Retired AP writer recounts covering Senna's death

Published on NewsOK Modified: April 30, 2014 at 10:21 am •  Published: April 30, 2014

IMOLA, Italy (AP) — When Ayrton Senna crashed into a concrete wall during the 1994 San Marino Grand Prix, a routine day of race coverage transformed into a marathon effort of wall-to-wall reporting for Associated Press writer Piero Valsecchi.

"I have to admit that I immediately understood it was going to be a heck of a day," the now-retired Valsecchi said ahead of Thursday's 20th anniversary of Senna's death. "It's egoistical to say but thoughts like those creep into your mind. And we had already had two tense days of accidents. It was an incredible sequence of events over those three days."

Another high-speed crash a day earlier had killed Austrian driver Roland Ratzenberger. And during practice two days earlier, the car of Rubens Barrichello went airborne, crashed against the barriers and flipped. The young Brazilian sustained a concussion and amnesia and called his survival a miracle.

At the start of Sunday's race, another crash injured four spectators. But none of those accidents prompted the impact of Senna's crash.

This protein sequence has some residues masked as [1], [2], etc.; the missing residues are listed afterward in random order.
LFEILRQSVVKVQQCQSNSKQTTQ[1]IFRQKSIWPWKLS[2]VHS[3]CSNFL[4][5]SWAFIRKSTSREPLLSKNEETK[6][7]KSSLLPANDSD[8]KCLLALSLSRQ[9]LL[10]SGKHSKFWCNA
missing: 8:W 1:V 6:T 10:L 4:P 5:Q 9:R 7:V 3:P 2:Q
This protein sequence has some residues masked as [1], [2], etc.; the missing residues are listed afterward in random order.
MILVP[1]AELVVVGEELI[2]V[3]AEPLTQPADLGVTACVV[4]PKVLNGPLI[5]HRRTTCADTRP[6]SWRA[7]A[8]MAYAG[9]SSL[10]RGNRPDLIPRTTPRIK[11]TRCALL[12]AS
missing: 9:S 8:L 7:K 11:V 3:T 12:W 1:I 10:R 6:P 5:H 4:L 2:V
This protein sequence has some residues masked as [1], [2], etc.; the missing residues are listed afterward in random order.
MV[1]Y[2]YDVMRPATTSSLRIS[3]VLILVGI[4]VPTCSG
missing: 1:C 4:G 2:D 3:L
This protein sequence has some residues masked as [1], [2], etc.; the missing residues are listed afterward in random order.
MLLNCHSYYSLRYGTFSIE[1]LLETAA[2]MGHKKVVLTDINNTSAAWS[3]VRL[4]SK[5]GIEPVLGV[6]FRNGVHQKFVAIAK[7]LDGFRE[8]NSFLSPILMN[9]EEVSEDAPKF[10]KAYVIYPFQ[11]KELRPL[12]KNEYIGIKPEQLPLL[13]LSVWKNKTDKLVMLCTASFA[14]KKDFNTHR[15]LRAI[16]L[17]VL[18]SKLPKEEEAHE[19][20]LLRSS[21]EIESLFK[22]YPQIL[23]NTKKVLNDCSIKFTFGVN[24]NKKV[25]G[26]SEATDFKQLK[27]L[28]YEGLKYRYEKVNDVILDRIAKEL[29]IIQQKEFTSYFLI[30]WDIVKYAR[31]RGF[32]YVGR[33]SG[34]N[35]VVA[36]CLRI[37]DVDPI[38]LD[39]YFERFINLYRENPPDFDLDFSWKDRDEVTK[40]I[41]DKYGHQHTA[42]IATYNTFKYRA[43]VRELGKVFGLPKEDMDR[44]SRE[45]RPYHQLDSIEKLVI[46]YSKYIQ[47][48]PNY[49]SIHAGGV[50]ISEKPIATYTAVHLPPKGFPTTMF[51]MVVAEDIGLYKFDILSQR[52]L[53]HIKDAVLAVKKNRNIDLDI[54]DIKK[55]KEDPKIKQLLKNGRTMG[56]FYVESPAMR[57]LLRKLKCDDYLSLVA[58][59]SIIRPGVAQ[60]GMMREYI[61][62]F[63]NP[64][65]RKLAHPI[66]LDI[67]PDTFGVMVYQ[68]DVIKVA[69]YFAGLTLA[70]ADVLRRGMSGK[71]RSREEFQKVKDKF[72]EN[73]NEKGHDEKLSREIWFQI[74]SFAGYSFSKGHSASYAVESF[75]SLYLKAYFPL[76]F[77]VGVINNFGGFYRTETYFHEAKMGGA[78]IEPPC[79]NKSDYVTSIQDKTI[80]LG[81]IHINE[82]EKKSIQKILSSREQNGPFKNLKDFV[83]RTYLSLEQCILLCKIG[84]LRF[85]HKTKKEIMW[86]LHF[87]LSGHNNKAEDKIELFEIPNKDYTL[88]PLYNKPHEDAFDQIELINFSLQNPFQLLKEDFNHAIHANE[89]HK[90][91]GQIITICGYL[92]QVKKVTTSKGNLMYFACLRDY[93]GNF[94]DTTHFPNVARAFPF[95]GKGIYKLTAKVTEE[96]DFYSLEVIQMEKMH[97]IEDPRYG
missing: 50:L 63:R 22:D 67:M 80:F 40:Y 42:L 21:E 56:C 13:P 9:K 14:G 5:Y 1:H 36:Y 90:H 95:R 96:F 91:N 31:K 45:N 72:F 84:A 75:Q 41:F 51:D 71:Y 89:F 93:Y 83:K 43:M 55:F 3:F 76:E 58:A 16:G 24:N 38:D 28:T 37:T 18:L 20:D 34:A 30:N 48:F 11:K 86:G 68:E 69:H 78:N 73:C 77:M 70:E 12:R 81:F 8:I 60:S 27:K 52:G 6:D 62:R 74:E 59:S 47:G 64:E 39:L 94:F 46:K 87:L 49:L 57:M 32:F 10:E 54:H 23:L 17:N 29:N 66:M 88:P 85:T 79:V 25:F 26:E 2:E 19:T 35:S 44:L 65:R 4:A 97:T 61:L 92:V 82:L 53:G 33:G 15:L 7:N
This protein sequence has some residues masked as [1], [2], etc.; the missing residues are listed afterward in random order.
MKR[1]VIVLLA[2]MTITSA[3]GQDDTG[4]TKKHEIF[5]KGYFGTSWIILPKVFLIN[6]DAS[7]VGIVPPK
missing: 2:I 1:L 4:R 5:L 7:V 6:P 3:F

"Inside the press center there was immediate reaction, not just because of the accident, but because it was Senna, the three-time world champion," Valsecchi said. "He was the best-known driver.

"He was also a driver who was always available to speak with the media. If you asked him something he always responded. He may not have been the nicest driver but he understood what you wanted and gave you the response you needed for your job."

After Senna was extracted from his car, he was transported to a hospital in nearby Bologna and declared dead four hours later.

"You could tell that he wasn't moving when he was taken out of the car," Valsecchi said. "But obviously you couldn't report that he was dead yet.

"First there was an announcement that he was being treated in Bologna for serious injuries, then the announcement of his death was given hours later, I think it was about 7 p.m., by the organizers and an official from the FIA," Valsecchi said. "At that hour, most people had already left the track — fans, other drivers and teams."

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